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Chapter 3. Basic Game Framework: A Matching Game

3. Basic Game Framework: A Matching Game

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To build our first game, I’ve chosen one of the most popular games you can find on the Web and in interactive and educational software: a matching game.

Matching games are simple memory games played in the physical world using a simple deck of cards with pictures on them. The idea is to place pairs of cards face down in a random arrangement. Then, try to find matches by turning over two cards at a time. When the two cards match, they are removed. If they don’t match, they are turned face down again.

A good player is one who remembers what cards he or she sees when a match is not made and can determine where pairs are located after several failed tries.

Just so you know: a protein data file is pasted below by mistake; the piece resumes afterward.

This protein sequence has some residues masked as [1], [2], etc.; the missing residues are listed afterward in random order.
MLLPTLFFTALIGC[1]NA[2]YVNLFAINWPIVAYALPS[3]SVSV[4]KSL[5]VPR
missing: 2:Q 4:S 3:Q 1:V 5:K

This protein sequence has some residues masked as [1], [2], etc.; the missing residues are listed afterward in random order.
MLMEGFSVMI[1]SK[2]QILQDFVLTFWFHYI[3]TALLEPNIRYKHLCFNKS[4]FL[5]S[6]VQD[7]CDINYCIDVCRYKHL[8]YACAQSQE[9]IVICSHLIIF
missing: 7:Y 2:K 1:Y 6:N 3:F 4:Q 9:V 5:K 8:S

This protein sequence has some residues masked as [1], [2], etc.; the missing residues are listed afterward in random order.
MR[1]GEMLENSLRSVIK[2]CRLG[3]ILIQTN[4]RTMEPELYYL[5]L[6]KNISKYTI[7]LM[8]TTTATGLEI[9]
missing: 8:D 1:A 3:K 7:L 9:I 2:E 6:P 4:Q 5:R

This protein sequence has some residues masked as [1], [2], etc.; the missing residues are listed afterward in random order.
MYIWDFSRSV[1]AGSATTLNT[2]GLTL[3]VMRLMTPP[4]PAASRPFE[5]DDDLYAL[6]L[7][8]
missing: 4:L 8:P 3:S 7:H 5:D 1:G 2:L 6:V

Computer versions of matching games have advantages over physical versions: You don’t need to collect, shuffle, and place the cards to start each game. The computer does that for you. It is also easier and less expensive for the game developer to create different pictures for the cards with virtual cards rather than physical ones.

To create a matching game, we first work on placing the cards on the screen. To do this, we need to shuffle the deck to place the cards in a random order each time the game is played.

Then, we take the player’s input and use that to reveal the pictures on a pair of cards, and we compare the cards and remove them if they match.

We also need to turn cards back to their face-down positions when a match is not found and check to see when all the pairs have been found so the game can end.

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